Coping with anxiety in the time of corona virus

Here is a one page document to download to help calm overwhelming feelings of anxiety in these difficult times.

Coping with anxiety in the face of coronavirus                

In these strange times it is difficult not to feel anxious.  We do live in the face of a real threat and fear is our natural response.  To manage that anxiety we need to get our rational brain back in charge, at least a bit more. So let’s face the facts.  To date in the UK there have been 6,650 cases of coronavirus detected, and sadly 335 people have lost their lives to the disease.  We have no idea at the moment of how far this will spread throughout our population.  We are facing uncertainty in a situation that we have no control over.  Uncertainty and lack of control will provoke anxiety in most of us.  

At the same time we are all facing a daily struggle to adapt to a lockdown situation. We lack the comfort of our routines, our social contacts and the reassurance of our normal resources being available, plus countless other major and minor worries.  This situation has brought us starkly face to face with our vulnerability and lack of control; two things we like to ignore most of the time, but which in reality are always present.

We have been given both a reason and an opportunity to learn new coping skills to deal with the anxiety that threatens to overwhelm us.  Take some time away from the obsessive watching of news and social media to dedicate to developing mastery over your anxiety.  This will help you cope with the challenges ahead, will help you to keep relationships on an even keel even in lockdown, and importantly, will help to boost your immunity.  When all this is over you can use these skills throughout your life to feel more calm and competent in any situation.

First things first.  You need to develop anchors so that when your mind begins to spin out of control with worry you can calm yourself and focus.  

First anchor: the breath.  Deepening your breath will help to switch your system out of the fight/flight mode into the calm and relaxed mode.  Take deep slow breaths, down into the diaphragm counting in and counting out and anchor your attention in the breath.  Take a few minutes to do this until you feel your heart rate slow down and your anxious feelings ease.  

Second anchor: your senses.  Just stop whatever you are doing and focus on what you can see.  Let the image of your surroundings enter without thought or judgement.  Notice the shapes and colours, the light and movement.  Focus on what you can hear.  Let the sounds enter without thought or judgement, just as if they were soundwaves without any cause or meaning.  Open your ears and let all the sounds in equally.  Now feel any feelings or warmth, touch, movement.  Anchor your attention in your senses and notice how, right here right now, everything is ok.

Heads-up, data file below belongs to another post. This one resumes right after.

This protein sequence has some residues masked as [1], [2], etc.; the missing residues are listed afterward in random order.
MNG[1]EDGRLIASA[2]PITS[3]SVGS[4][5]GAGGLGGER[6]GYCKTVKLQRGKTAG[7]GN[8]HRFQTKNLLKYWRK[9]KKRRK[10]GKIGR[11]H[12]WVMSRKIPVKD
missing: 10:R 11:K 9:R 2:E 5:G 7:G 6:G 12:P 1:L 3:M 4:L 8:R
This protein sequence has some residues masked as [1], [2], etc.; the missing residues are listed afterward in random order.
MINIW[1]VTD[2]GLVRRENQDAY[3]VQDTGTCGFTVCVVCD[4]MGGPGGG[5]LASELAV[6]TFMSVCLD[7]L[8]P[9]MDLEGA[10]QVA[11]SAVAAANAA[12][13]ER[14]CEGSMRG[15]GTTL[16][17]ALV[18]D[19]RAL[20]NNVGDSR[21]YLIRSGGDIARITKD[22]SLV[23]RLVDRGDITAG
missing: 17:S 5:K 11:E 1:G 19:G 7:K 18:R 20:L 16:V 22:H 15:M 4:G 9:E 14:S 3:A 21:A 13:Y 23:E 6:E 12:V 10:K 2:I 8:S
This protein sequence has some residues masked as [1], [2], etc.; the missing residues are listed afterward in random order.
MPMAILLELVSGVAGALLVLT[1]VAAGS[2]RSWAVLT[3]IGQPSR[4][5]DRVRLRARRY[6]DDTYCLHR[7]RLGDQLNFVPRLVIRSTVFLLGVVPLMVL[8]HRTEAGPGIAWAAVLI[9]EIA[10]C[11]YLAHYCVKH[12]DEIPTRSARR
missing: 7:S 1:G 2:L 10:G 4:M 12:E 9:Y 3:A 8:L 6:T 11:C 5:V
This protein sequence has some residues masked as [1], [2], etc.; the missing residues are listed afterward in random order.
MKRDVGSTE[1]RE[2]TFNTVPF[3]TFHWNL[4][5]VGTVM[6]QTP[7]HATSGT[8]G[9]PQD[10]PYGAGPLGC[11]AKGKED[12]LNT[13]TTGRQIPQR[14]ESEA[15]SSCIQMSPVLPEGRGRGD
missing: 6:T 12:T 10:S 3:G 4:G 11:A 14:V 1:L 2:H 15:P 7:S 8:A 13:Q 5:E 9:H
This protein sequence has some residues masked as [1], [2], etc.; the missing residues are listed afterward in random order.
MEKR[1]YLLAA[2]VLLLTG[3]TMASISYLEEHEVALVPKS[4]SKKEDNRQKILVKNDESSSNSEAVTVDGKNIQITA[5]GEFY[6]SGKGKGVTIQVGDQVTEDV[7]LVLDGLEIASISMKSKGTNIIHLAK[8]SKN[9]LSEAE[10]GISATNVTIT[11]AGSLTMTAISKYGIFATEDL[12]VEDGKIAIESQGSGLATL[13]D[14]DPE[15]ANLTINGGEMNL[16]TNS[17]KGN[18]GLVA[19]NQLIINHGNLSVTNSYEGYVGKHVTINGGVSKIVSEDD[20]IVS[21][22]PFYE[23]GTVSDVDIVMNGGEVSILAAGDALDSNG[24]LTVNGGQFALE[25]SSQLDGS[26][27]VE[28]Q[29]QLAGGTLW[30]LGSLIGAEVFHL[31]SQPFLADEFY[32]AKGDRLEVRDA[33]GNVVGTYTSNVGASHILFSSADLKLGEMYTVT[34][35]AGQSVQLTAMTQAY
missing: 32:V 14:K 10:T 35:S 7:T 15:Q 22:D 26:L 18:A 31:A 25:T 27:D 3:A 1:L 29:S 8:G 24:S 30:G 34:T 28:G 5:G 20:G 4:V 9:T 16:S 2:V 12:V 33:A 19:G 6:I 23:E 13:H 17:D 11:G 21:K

Third anchor: the body.  Now drop your attention inside the body.  Sweep your attention through all parts of your body from top to bottom. Notice any feelings of comfort or discomfort, any tightness that you might want to allow to soften, the clothes on your skin, warmth or coolness.  Notice any emotions that arise as you sweep through your body, possibly around your heart or belly as these are seats of the emotions. Just allowing everything to be felt because this is what it is like to be here now, and this is ok.

Your anchors are there to ground you and calm you whenever you need them and you can practice anchoring your attention to these three focus areas as often as you need. I find that after time my body deep breathes without my conscious intervention as it learns what it needs.

Now that we have more time on our hands this too can fuel anxiety giving us more time to think up worry on top of worry.  Try to spend some time in activities that distract you and soothe your soul.  Give yourself a few moments to think and recollect things that you have enjoyed in the past that you could pick up again now, or have been wanting to try for a while but never had the opportunity to do.  Play long lost music, read the books that have been calling, bake the cake, phone the friend, learn the skill, dance the moves and sing while you do it.

And maybe use a little time for reflecting on life. This time out is a rare and precious gift in our normally busy lives.  Ask yourself the big important questions on what is working well, what is not, what change would you like to see, what do you want in the next 3, 5, 10 years.  Take time to daydream. 

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